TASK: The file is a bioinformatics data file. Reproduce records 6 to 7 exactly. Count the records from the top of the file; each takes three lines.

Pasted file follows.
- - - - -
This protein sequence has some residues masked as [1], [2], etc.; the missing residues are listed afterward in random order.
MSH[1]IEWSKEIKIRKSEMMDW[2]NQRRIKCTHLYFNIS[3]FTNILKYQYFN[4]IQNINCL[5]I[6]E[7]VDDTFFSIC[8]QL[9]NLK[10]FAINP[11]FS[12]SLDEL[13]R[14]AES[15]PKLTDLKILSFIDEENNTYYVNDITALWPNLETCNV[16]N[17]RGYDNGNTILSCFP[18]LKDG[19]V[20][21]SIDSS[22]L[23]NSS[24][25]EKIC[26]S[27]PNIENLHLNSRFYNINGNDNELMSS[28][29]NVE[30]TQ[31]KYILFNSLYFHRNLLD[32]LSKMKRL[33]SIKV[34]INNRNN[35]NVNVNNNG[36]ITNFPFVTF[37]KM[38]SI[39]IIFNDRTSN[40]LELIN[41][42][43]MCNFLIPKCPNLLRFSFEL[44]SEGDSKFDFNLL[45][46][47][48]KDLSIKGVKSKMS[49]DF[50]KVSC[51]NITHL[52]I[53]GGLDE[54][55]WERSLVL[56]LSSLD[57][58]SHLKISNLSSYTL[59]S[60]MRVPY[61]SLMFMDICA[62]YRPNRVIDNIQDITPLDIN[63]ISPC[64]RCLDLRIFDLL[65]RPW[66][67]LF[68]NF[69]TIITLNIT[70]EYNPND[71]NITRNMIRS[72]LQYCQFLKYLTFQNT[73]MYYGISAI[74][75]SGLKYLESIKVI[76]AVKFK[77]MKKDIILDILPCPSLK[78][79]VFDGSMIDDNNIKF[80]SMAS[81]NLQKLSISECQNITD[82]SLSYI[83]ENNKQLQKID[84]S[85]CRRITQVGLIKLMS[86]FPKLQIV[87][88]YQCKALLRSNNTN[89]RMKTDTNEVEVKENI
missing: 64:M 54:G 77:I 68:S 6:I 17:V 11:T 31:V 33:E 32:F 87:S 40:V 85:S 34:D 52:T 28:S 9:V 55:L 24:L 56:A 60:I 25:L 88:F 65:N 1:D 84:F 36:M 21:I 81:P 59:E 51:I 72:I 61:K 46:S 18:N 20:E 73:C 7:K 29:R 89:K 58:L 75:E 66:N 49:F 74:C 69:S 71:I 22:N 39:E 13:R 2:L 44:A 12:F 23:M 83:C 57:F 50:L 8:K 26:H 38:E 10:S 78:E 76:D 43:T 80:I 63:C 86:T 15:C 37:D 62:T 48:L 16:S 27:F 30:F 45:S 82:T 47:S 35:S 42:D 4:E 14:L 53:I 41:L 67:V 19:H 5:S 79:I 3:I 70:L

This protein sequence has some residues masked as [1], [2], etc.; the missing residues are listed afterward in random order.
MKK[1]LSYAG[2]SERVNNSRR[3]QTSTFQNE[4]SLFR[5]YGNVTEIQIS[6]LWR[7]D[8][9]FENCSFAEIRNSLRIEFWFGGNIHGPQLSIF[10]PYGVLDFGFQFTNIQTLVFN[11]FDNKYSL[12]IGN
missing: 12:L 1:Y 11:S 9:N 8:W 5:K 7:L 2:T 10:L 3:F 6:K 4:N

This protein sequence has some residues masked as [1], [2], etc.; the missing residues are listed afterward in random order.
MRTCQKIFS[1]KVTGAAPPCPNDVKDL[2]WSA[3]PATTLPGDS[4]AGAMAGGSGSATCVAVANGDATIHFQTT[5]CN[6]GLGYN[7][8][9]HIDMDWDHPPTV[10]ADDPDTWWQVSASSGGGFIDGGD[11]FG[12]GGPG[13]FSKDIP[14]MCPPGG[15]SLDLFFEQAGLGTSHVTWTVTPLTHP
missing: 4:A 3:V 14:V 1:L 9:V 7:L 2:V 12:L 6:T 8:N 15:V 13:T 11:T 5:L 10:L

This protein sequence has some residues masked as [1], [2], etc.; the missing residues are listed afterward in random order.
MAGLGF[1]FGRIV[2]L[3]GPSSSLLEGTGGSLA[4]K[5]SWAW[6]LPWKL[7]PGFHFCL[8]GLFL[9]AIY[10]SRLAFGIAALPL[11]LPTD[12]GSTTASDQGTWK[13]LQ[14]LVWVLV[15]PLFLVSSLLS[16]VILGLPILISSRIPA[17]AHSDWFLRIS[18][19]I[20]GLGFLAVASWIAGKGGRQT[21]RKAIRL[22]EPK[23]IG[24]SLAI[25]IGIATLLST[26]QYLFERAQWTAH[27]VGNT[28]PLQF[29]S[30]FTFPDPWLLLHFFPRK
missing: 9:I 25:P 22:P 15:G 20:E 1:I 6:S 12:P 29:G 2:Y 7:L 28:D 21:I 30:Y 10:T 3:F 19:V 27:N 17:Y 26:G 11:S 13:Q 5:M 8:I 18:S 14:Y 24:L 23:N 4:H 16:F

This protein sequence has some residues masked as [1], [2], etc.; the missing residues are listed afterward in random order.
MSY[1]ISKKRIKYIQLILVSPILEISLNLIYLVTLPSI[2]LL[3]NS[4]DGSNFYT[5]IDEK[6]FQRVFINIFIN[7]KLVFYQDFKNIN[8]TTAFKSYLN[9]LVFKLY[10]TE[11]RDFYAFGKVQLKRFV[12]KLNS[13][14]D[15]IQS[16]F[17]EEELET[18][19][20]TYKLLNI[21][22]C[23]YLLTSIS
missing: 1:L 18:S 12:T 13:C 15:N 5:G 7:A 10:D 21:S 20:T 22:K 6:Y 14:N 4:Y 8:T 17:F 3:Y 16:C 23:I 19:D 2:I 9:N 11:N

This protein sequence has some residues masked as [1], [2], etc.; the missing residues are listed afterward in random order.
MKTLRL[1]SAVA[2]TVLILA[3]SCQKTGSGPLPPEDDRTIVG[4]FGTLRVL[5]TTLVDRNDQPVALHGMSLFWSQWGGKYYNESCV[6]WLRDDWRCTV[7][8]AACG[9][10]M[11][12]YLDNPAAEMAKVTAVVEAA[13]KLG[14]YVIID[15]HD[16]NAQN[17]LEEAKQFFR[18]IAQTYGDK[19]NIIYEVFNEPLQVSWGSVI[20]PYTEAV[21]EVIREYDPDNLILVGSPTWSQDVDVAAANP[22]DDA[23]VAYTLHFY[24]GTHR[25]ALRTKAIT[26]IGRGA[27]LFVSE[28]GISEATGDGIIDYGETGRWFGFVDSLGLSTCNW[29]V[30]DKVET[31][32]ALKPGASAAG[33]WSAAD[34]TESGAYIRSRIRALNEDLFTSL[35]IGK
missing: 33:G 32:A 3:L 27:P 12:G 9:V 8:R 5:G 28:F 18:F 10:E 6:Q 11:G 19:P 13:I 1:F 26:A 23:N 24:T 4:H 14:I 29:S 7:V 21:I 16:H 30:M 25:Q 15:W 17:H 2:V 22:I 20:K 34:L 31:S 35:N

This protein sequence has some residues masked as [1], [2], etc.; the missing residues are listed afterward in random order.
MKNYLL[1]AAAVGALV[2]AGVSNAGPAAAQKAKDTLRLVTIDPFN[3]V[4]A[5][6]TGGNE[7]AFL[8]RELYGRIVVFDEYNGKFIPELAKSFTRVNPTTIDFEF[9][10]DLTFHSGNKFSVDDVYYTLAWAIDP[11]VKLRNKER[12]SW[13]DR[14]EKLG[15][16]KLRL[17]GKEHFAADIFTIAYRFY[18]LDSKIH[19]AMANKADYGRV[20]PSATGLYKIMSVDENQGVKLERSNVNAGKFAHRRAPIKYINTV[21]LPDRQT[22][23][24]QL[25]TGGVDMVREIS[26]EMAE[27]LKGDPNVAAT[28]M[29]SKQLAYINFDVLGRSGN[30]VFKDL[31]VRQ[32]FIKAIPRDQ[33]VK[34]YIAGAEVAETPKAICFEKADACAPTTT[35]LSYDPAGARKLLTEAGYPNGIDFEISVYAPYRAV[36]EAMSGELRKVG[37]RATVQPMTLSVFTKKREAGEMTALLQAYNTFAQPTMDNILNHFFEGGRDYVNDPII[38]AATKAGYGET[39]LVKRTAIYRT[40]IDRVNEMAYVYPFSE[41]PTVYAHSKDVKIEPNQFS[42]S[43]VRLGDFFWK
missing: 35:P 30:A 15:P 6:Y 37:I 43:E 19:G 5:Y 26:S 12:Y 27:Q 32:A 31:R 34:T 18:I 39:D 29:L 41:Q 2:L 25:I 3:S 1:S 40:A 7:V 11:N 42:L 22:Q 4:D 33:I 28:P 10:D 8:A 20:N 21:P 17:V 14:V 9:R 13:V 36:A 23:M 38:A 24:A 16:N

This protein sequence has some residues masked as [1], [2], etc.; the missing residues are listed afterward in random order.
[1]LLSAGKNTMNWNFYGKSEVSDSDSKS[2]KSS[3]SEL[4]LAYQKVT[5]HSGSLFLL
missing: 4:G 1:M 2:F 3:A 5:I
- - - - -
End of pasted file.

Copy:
This protein sequence has some residues masked as [1], [2], etc.; the missing residues are listed afterward in random order.
MKTLRL[1]SAVA[2]TVLILA[3]SCQKTGSGPLPPEDDRTIVG[4]FGTLRVL[5]TTLVDRNDQPVALHGMSLFWSQWGGKYYNESCV[6]WLRDDWRCTV[7][8]AACG[9][10]M[11][12]YLDNPAAEMAKVTAVVEAA[13]KLG[14]YVIID[15]HD[16]NAQN[17]LEEAKQFFR[18]IAQTYGDK[19]NIIYEVFNEPLQVSWGSVI[20]PYTEAV[21]EVIREYDPDNLILVGSPTWSQDVDVAAANP[22]DDA[23]VAYTLHFY[24]GTHR[25]ALRTKAIT[26]IGRGA[27]LFVSE[28]GISEATGDGIIDYGETGRWFGFVDSLGLSTCNW[29]V[30]DKVET[31][32]ALKPGASAAG[33]WSAAD[34]TESGAYIRSRIRALNEDLFTSL[35]IGK
missing: 33:G 32:A 3:L 27:P 12:G 9:V 8:R 5:G 28:F 18:F 10:E 6:Q 11:G 19:P 13:I 1:F 26:A 23:N 24:T 4:H 14:I 29:S 7:V 21:I 16:H 30:M 25:Q 15:W 17:H 2:V 22:I 20:K 34:L 31:S 35:N

This protein sequence has some residues masked as [1], [2], etc.; the missing residues are listed afterward in random order.
MKNYLL[1]AAAVGALV[2]AGVSNAGPAAAQKAKDTLRLVTIDPFN[3]V[4]A[5][6]TGGNE[7]AFL[8]RELYGRIVVFDEYNGKFIPELAKSFTRVNPTTIDFEF[9][10]DLTFHSGNKFSVDDVYYTLAWAIDP[11]VKLRNKER[12]SW[13]DR[14]EKLG[15][16]KLRL[17]GKEHFAADIFTIAYRFY[18]LDSKIH[19]AMANKADYGRV[20]PSATGLYKIMSVDENQGVKLERSNVNAGKFAHRRAPIKYINTV[21]LPDRQT[22][23][24]QL[25]TGGVDMVREIS[26]EMAE[27]LKGDPNVAAT[28]M[29]SKQLAYINFDVLGRSGN[30]VFKDL[31]VRQ[32]FIKAIPRDQ[33]VK[34]YIAGAEVAETPKAICFEKADACAPTTT[35]LSYDPAGARKLLTEAGYPNGIDFEISVYAPYRAV[36]EAMSGELRKVG[37]RATVQPMTLSVFTKKREAGEMTALLQAYNTFAQPTMDNILNHFFEGGRDYVNDPII[38]AATKAGYGET[39]LVKRTAIYRT[40]IDRVNEMAYVYPFSE[41]PTVYAHSKDVKIEPNQFS[42]S[43]VRLGDFFWK
missing: 35:P 30:A 15:P 6:Y 37:I 43:E 19:G 5:Y 26:S 12:Y 27:Q 32:A 31:R 34:T 18:I 39:D 29:L 41:Q 2:L 25:I 3:S 1:S 40:A 7:V 11:N 42:L 22:Q 4:D 33:I 28:P 10:D 8:A 20:N 21:P 17:V 14:V 9:R 13:V 36:A 23:M 38:A 24:A 16:N